Many private limited companies are quite small. There is no minimum capital requirement (other than at least one share must be issued on incorporation) and the initial share capital is commonly less than £100. Those private companies that are small or medium sized businesses can file modified (i.e. simplified) accounts at Companies House, rather than full accounts.
Dozens of sole traders are forming private limited companies every day to protect themselves against trading losses in our ever-changing economic climate. Because the company is responsible for its own losses and debts, the member's own assets will be protected from creditors and their liability will be limited to the amounts due on their shares if not yet paid up.
As a limited company, the business profits are subject to corporation tax which was reduced to a single rate of 19% and is more favourable than the higher tax rate paid by an individual if he is conducting the business as a sole trader or through a partnership. The company can also pay dividends. A private company may not offer shares or debentures to the public but it can increase its capital by allotting new shares to existing or prospective shareholders in return for payment.
It is not only small businesses that set up private companies but also big firms and corporations as incorporation is the only way to protect a company name against registration by another person. It is also cheap and simple and will help you beat the competition to new prestigious company names.
The company can remain dormant and need not commence trading until it is ready. It will still need to file its annual accounts but again these can be in simplified form. If a private company gets to the stage where it needs significant investment to grow then it has the option to convert into a Public Limited Company which will enable it to offer shares to the public and potentially to have its shares traded on a Stock Exchange.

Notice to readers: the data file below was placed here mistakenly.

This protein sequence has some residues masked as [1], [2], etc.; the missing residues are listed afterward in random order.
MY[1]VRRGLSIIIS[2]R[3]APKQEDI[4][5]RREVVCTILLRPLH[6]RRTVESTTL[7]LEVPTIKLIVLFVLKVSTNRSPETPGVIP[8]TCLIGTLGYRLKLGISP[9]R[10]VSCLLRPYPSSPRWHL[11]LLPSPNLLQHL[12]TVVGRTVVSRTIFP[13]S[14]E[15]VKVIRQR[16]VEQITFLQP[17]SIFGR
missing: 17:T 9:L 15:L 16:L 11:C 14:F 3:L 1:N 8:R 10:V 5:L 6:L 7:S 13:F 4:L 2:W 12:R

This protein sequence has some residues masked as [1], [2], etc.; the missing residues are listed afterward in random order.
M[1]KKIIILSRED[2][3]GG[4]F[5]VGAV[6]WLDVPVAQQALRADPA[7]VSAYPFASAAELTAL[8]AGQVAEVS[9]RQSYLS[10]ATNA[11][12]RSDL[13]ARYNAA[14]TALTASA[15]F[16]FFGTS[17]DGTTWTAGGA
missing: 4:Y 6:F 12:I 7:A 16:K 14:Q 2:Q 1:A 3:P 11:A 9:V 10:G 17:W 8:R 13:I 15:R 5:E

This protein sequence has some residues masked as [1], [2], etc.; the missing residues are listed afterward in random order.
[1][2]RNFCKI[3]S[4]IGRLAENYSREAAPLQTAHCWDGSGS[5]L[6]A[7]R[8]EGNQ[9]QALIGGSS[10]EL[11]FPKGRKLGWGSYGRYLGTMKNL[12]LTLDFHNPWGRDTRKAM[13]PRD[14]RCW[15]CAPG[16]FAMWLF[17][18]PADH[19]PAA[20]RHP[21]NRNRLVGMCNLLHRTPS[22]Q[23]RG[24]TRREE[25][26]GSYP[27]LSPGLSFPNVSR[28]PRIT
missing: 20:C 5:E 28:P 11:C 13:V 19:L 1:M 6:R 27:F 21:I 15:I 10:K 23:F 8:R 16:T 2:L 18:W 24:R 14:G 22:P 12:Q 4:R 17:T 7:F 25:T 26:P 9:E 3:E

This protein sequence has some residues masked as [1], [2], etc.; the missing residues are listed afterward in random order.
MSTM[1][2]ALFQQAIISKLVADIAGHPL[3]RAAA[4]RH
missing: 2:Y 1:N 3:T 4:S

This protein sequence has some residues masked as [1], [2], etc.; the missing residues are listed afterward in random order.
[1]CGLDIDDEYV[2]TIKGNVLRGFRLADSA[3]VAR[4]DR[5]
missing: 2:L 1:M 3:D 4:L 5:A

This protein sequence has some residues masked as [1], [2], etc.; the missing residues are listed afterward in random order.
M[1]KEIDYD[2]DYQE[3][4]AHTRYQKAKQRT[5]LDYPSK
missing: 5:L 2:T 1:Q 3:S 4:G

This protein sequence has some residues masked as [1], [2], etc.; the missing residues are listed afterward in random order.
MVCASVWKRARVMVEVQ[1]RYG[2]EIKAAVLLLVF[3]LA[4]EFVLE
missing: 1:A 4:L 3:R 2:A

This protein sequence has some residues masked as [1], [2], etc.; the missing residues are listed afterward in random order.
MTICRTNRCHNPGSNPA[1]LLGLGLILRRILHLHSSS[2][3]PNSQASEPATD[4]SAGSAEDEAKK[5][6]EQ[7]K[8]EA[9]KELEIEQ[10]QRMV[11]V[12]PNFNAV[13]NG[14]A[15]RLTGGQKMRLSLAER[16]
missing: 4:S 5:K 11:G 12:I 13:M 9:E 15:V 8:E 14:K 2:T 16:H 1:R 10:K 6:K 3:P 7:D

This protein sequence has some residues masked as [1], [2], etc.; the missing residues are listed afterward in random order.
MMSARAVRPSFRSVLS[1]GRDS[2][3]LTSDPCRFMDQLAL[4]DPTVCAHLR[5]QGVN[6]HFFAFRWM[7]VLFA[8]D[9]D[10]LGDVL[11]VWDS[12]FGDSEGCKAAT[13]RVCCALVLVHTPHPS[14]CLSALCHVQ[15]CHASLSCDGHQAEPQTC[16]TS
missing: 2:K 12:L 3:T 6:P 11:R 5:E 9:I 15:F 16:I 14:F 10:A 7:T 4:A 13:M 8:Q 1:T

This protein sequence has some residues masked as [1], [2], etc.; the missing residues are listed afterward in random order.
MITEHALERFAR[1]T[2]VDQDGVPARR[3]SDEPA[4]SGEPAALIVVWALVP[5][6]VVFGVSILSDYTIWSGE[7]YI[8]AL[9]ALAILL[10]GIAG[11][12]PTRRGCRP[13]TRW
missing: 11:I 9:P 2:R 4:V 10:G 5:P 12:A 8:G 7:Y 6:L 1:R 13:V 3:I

Should you establish a private limited company?
What are the advantages?
- A Private Limited Company is a legal entity in its own right and the company's finances are separate from its owner's finances.
- Protection from personal liability - personal assets will not be at risk in the event of failure of the business. The shareholders' liability is limited to the amount, if any, unpaid on the shares held by them.
- Added credibility, which can make it easier to borrow money, raise capital and achieve financing with less personal risk.
- Operating as a limited company often gives suppliers and customers a sense of confidence in the business – they perceive it to be more reputable and reliable giving you commercial advantages.
- Private Limited Companies have a constitution (Articles of Association) to guide the shareholders and directors and regulate their relationship with the company and each other.
- Private Limited Companies have an indefinite lifespan; their existence does not cease with the death of a director or shareholder.
- Operating a business through a private limited company may bring tax benefits.
- The Private Limited Company structure is suitable for profit or non-profit making entities.
- There is no obligation for a private limited company to commence trading within any set time period after its incorporation. This means that the formation of a limited company is a simple and low cost method to protect a business name.
- Company Accounts: It is important to maintain accurate books and accounts. Financial statements in the prescribed form must be filed within 9 months after your limited company's financial year end.
- Officers: all Private Limited Companies must at all times have at least one Company Director. Currently a company may have other corporate bodies as its directors, but at least one director must be a natural person. A Company Secretary is no longer obligatory.
How can Jordans help you to form your Private Limited Company?
Our friendly team will be more than happy to assist you with the process and answer any questions you may have. If you are ready to place an order now, we offer comprehensive online formation services, and you can also email us at email@example.com or call us at 0117 918 1391.